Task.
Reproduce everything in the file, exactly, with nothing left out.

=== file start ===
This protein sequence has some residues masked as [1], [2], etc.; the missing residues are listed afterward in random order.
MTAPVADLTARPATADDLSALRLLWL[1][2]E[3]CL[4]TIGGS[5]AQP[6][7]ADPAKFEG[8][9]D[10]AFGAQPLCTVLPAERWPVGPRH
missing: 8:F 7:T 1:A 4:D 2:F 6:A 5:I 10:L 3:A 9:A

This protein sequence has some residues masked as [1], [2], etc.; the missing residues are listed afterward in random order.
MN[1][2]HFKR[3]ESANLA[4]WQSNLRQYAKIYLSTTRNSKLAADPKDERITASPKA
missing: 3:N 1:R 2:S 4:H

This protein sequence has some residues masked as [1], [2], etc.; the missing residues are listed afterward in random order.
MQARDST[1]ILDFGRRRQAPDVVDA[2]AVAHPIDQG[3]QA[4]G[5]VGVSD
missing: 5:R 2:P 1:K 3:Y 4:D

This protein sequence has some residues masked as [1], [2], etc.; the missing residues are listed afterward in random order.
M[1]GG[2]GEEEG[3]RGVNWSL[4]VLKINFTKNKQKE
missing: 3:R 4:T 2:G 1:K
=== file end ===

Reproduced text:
This protein sequence has some residues masked as [1], [2], etc.; the missing residues are listed afterward in random order.
MTAPVADLTARPATADDLSALRLLWL[1][2]E[3]CL[4]TIGGS[5]AQP[6][7]ADPAKFEG[8][9]D[10]AFGAQPLCTVLPAERWPVGPRH
missing: 8:F 7:T 1:A 4:D 2:F 6:A 5:I 10:L 3:A 9:A

This protein sequence has some residues masked as [1], [2], etc.; the missing residues are listed afterward in random order.
MN[1][2]HFKR[3]ESANLA[4]WQSNLRQYAKIYLSTTRNSKLAADPKDERITASPKA
missing: 3:N 1:R 2:S 4:H

This protein sequence has some residues masked as [1], [2], etc.; the missing residues are listed afterward in random order.
MQARDST[1]ILDFGRRRQAPDVVDA[2]AVAHPIDQG[3]QA[4]G[5]VGVSD
missing: 5:R 2:P 1:K 3:Y 4:D

This protein sequence has some residues masked as [1], [2], etc.; the missing residues are listed afterward in random order.
M[1]GG[2]GEEEG[3]RGVNWSL[4]VLKINFTKNKQKE
missing: 3:R 4:T 2:G 1:K